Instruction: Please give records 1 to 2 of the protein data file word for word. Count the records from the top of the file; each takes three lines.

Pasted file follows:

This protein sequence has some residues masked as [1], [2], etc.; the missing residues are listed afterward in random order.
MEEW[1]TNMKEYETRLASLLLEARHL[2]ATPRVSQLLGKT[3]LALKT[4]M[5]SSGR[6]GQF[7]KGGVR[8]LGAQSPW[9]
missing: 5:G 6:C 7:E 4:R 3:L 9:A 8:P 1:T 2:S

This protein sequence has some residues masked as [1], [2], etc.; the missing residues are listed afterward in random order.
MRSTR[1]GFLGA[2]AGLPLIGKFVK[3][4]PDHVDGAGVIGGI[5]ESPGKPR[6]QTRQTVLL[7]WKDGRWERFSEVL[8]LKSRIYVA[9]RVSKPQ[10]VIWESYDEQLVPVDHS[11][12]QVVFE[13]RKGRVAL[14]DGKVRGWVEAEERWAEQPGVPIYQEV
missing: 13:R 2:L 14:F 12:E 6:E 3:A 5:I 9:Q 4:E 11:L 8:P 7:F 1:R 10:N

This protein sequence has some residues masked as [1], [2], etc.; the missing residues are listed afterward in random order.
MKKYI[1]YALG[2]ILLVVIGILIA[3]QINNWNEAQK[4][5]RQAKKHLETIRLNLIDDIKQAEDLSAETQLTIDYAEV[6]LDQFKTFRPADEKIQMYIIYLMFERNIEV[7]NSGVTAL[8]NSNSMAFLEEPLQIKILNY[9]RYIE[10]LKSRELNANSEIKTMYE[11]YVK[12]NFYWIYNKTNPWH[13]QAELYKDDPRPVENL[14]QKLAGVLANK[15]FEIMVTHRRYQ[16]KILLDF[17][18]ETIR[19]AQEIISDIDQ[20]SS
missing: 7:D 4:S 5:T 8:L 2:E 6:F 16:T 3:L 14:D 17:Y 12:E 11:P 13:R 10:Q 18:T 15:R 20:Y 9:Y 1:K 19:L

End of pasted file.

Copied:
This protein sequence has some residues masked as [1], [2], etc.; the missing residues are listed afterward in random order.
MEEW[1]TNMKEYETRLASLLLEARHL[2]ATPRVSQLLGKT[3]LALKT[4]M[5]SSGR[6]GQF[7]KGGVR[8]LGAQSPW[9]
missing: 5:G 6:C 7:E 4:R 3:L 9:A 8:P 1:T 2:S

This protein sequence has some residues masked as [1], [2], etc.; the missing residues are listed afterward in random order.
MRSTR[1]GFLGA[2]AGLPLIGKFVK[3][4]PDHVDGAGVIGGI[5]ESPGKPR[6]QTRQTVLL[7]WKDGRWERFSEVL[8]LKSRIYVA[9]RVSKPQ[10]VIWESYDEQLVPVDHS[11][12]QVVFE[13]RKGRVAL[14]DGKVRGWVEAEERWAEQPGVPIYQEV
missing: 13:R 2:L 14:F 12:E 6:E 3:A 5:I 9:Q 4:E 11:L 8:P 7:F 1:R 10:N